TFM Sunrise Update 8-19-2020


Corn futures were down 2 to 3 cents overnight after posting a minor technical reversal on Tuesday as early results from Pro Farmer Crop Tour report a larger crop than USDA’s forecast.  Indiana corn yields were projected at 179.84 bushels per acre (bpa), the Pro Farmer Midwest Crop Tour said on Tuesday evening, larger than the 2019 crop tour average of 161.46 bpa and more than the three-year crop tour average of 171.67 bpa.  Nebraska corn yields were projected at 175.15 bushels per acre (bpa); that is higher than the 2019 crop tour average of 172.55 bpa and the three-year crop tour average of 172.38 bpa.  The announcements of two export sales on Tuesday morning to China and Unknown destinations supported the market.  China’s demand for corn to feed animals has increased as its pig herd has rebounded more quickly than expected from a deadly swine disease first detected in the country two years ago.  However, the inability for Dec corn to hold above the 3.40 level and Monday’s gap left from the price hike on the daily chart may signal a more negative turn for the market as support from crop damage in Iowa wanes.  Look for more of a consolidation phase until the final results of crop tour are available, and then September option expiration will lead to some volatility in the market.  Heading into today, Managed Money is net short an estimated 110,000 corn contracts after selling 15,000 in Tuesday’s session.  Weekly Ethanol Stats will be out today, Exports tomorrow.


Soybean futures traded two-sided overnight within a 4 to 5 cent trading range.  Traders have hit the pause button after Monday’s strong gains as pod counts from Pro Farmer Tour point to potentially big crop.  Soybean pods in a 3-by-3-foot square in Indiana were pegged at an average of 1,281.12 pods, up from last year’s average of 923.94 pods and up from the three-year average of 1,134.86 pods.  In Nebraska, the number of soybean pods in a 3-by-3-foot square were estimated at an average 1,297.93 pods, up from last year’s average of 1210.83 pods and a three-year average of 1213.64 pods.  The dry weather forecast over the next two weeks offers underlying support for the market within an improved technical picture.  The 6 to 10 day forecast for the Midwest continues with mostly light rainfall for the region as models are mixed with coverage and rainfall amounts; Temperatures run from below to above average over the period.  Demand is also noted with another announced export sale of soybeans on Tuesday morning.  Look for choppy, mid-week trade this morning as politics, weather and market-reaction to crop damage in Iowa plays out.  No new high-level trade talks have been scheduled between the United States and China but the two sides remain in touch about implementing a Phase 1 deal, according to the White House Chief of Staff.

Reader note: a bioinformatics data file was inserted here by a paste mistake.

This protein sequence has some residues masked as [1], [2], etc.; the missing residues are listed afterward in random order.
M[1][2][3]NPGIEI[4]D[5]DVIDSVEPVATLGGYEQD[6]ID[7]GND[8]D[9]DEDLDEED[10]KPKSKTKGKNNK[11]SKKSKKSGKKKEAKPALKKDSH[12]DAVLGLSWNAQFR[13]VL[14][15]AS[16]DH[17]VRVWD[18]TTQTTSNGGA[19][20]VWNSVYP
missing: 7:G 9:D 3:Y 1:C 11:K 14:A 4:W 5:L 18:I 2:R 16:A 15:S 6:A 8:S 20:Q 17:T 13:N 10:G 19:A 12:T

Wheat futures were firm overnight with most contracts trading an ‘inside’ day for potentially the second day in a row.  Chicago contracts gained 5 cents, KC, 3 to 4; And, Mpls was up 2.  The recent upturn in the complex is reflective of the downward trend in the dollar.  Meanwhile, private analysts raised the Russian wheat crop to 82 MMT, keeping the expectation of heavy global supplies intact. Despite the lower dollar, U.S. wheat is struggling to compete against global wheat prices.  In tender activity, Algeria bought 560,000 tons of option-origin wheat; Japan seeks 117,000 tons of option-origin wheat.


Live cattle futures are called steady to lower.  The cattle market was quiet in Tuesday’s session, but weakness toward the close resulted in an ‘outside- trading day for October could bring follow through long liquidation within this uptrend today.  The cattle market is over-bought and position squaring may occur in preparation for Friday’s Cattle on Feed report.  Cash trade is still mostly undeveloped, but early indications are for trade to trend higher than last week. Retail values stay supportive, improving packer margins, lifting cash potential.


Lean hog futures are called steady to lower.  The supply side of the hog market stays heavy, limiting rallies, as hog prices failed at resistance near $54 in October.  The failure for bullish traders to push prices higher spurred some long liquidation on Tuesday.  Prices are testing support and may succumb to additional selling pressure as pork retail values appear to be reaching a seasonal top after closing softer by 49 cents on Tuesday afternoon.


Matthew Strelow

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